- Priya Rupra
Updated: Apr 10, 2020
*TRIGGER WARNING* SENSITIVE CONTENT INVOLVING SEXUAL ASSULT/ UNCONSENSUAL SEX
Arranged marriage and the pressure to settle down at an early age is an all too common anxiety for the South Asian community. The patriarchal society expects women to be virgins before marriage but does nothing to educate men and women about consent. Fairy tales tell us that love is love and from love comes sex. Love’s reputation of being untameable then translates to sexual urges being unstoppable. So, what happens when a South Asian woman is raped before marriage? She cannot turn to family, she cannot tell authorities, she will get the blame. She would be considered unclean and face judgement for the actions of other people which could eventually lead to disownment or honour killing.
On the other hand, an arranged marriage might lead to rape. Sex (consensual or not) is considered a duty in marriage. Is it the duty of young South Asians to prepare themselves to sacrifice their bodies for their family’s gratification and reputation?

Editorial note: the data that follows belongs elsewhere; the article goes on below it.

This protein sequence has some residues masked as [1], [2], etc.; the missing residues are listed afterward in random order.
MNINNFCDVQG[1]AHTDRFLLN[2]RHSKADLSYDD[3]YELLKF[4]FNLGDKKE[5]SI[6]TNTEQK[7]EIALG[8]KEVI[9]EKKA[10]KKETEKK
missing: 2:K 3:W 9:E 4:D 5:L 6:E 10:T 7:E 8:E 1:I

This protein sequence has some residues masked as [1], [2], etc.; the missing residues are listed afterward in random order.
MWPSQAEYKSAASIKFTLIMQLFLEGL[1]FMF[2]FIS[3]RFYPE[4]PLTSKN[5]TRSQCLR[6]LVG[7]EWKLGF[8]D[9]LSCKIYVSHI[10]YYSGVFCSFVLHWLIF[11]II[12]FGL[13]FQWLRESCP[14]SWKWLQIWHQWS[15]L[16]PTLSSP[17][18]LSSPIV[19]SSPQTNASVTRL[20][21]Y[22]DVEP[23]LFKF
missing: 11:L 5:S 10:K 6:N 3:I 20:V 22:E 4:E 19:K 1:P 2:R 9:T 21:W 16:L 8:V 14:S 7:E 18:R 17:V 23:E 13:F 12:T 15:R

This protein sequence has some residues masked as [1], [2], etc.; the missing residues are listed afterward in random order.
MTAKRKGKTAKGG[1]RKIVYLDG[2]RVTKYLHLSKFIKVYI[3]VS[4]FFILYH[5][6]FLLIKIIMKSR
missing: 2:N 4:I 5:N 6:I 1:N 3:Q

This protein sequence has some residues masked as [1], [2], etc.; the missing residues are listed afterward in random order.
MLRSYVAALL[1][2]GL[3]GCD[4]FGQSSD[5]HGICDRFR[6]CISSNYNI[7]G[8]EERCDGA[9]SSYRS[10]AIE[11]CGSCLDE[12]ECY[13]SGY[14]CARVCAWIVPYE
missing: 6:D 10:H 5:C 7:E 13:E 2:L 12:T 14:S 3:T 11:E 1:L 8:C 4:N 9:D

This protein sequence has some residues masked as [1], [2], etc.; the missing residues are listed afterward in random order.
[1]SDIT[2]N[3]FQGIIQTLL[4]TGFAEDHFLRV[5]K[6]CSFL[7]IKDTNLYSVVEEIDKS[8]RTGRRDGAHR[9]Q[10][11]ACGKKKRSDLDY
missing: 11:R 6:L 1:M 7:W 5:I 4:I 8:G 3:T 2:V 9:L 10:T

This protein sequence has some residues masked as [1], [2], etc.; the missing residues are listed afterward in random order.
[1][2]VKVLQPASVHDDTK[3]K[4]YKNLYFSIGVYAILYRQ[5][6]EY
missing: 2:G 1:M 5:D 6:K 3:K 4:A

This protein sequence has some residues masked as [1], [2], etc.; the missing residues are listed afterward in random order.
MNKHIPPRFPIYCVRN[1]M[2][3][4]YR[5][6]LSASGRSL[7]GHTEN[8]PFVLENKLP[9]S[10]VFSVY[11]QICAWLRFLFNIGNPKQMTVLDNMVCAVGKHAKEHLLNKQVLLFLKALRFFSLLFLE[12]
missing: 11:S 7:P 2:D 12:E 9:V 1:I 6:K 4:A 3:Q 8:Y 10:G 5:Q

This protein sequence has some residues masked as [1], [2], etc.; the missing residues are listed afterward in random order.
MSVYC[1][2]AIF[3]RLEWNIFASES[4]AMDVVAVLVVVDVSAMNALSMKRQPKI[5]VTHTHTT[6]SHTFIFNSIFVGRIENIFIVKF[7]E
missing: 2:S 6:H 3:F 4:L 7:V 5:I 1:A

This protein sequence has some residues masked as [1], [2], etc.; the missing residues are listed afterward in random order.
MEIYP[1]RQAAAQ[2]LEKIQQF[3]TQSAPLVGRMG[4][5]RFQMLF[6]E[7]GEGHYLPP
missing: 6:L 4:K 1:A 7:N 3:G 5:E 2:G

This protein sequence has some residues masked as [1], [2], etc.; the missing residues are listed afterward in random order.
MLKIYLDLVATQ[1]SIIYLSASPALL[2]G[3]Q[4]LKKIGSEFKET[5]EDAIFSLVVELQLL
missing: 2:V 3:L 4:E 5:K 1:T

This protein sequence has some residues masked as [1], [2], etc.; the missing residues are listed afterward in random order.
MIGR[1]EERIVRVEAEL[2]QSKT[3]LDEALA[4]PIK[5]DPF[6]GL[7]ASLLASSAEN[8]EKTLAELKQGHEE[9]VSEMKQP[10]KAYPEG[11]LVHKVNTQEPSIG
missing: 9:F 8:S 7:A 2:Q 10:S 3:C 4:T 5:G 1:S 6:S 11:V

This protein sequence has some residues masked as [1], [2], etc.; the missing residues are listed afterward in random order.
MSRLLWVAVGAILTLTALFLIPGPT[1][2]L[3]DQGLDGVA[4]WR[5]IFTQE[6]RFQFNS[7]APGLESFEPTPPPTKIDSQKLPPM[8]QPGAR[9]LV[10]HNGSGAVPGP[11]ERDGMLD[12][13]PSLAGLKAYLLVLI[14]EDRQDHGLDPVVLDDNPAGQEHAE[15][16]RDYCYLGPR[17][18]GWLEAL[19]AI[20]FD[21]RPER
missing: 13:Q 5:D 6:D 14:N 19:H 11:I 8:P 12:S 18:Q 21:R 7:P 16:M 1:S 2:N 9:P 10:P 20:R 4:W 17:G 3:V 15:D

Aftermath tells the narrative of a South Asian girl who has experienced rape and sexual trauma and is preparing to break the ice through self-growth, healing and sharing. She is mindful though, that accepting a future in marriage will have its plights.
Rituals that occur before an Indian marriage tend to revolve around purification and cleansing of the individual about to get married. Aftermath sees the artist performing the chura ceremony that would usually be performed with family members. The artist is essentially shackling herself to a future she knows she must face eventually. Culture holds back her voice but through finding ownership in herself as her own nurturer she finds liberation and can put the past to rest before connecting with audience members with an exchange of ice and milk.